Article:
Q: And when did you make those recommendations if you know, or were there a series of recommendations?

A: There was an initial recommendation and I believe it was either the end of September – of December ’61 or maybe early 1962, I don’t recall the date on that.

Q: And what was the initial recommendation?

A: It was to see if there was a possibility of using Cuban refugees to help them get their political thinking together to see if there would be any feasibility of a revolution in Cuba.

Q: Was that recommendation in writing or was it oral?

A: It was in writing.

Q: And you addressed it to the President?

A: That is correct.

Q: Did you deliver it personally or did you deliver it through the Attorney General?

A: I think to the Attorney General. As far as I know, the only copy of that paper was in the files of the President. I saw it there later. So however I delivered it, he received it and he had possession of it.

Q: What was the occasion of your seeing it later?

A: Later, I had had some copies of parts of this study and some planning that was done with various groups and I delivered all of the files to the President, and he had his secretary put them in his own personal file, and at that time I saw what else was in the file.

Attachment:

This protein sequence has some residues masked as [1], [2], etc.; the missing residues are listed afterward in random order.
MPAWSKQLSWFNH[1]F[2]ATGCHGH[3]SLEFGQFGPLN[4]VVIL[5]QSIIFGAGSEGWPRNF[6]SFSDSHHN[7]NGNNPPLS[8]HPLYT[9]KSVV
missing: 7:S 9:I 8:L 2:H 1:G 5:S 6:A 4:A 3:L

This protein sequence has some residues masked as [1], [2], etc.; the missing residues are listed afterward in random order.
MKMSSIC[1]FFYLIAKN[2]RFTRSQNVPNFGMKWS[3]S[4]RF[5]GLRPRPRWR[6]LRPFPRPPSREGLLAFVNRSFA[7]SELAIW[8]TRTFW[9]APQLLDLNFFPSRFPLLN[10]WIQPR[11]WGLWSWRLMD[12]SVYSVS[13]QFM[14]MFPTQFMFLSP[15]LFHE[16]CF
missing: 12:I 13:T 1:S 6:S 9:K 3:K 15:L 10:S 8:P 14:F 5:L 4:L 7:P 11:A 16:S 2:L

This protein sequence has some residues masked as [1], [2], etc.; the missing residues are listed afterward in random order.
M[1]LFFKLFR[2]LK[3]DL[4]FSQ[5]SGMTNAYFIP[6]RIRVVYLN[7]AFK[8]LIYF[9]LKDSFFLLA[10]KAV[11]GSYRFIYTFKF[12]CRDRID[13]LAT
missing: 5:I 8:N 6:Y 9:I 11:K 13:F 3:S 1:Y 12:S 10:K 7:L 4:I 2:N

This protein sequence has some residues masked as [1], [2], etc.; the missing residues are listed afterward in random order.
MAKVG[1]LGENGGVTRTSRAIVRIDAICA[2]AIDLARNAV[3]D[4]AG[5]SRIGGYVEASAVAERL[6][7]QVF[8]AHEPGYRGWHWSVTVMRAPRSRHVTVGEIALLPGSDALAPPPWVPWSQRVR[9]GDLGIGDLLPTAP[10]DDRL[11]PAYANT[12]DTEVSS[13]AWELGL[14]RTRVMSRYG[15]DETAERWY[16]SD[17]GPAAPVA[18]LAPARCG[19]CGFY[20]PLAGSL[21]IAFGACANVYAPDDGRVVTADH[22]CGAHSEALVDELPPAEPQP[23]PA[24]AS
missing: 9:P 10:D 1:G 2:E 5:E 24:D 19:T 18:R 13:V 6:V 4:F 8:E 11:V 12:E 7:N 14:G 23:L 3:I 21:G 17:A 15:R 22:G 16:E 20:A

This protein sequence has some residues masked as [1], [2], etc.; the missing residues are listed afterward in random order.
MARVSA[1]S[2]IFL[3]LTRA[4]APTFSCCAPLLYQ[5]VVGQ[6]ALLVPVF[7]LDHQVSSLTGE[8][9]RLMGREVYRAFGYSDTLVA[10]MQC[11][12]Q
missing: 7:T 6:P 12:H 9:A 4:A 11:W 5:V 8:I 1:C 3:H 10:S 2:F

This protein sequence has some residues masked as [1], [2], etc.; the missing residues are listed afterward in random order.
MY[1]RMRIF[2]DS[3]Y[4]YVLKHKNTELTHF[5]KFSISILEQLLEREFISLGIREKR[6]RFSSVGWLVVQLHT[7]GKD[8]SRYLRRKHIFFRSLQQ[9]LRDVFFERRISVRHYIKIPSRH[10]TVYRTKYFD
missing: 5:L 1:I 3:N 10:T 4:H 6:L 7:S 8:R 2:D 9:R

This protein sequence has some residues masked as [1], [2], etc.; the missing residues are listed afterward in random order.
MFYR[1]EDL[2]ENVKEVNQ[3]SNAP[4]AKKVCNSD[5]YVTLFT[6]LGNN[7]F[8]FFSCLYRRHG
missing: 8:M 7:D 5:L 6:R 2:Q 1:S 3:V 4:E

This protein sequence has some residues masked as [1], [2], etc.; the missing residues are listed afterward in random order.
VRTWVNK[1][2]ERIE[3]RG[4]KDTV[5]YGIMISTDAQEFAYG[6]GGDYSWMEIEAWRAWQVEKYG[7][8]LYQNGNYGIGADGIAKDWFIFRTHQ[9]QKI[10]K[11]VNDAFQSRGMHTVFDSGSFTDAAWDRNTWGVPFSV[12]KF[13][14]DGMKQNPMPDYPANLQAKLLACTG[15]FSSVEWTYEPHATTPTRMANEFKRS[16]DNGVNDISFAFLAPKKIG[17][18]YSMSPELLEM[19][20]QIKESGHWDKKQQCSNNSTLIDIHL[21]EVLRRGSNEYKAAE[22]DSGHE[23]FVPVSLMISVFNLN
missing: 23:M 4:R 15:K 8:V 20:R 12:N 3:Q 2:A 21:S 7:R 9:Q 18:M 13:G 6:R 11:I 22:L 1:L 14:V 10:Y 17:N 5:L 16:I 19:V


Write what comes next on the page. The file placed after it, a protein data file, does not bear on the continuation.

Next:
Q: And what else was in the files besides the copy of your paper?

A: There were previous copies of this one paper and some other memos that had gone forward to him, plus some other notes in there, and I don’t recall the exact contents of the notes, but I did notice that all of my papers were in his file.

Q: Did you keep any copies of your papers?

A: None. Not a one.

Q: Do you know whether or not there were any memos in that file from the CIA?

A: There possibly were, and I could not swear to that, I just don’t recall.

Q: All right. Now, you made this original recommendation, you put it in late 1961 or possibly early 1962.

A: That’s right.

Q: And then what did you do?

A: I surveyed the refugee organizations who at the time were primarily in Florida, talked to people in the Department of State, CIA, and the U.S. military primarily in the latter with people in the Joint Staff of Defense, and proposed some careful organizational plans of the Cubans to see if they could reconstitute one of their previous constitutions in Cuba and if an organization would be willing to work under such guidance. The end result was that we never did get such a group organized or movement. There was a very long process, very carefully done.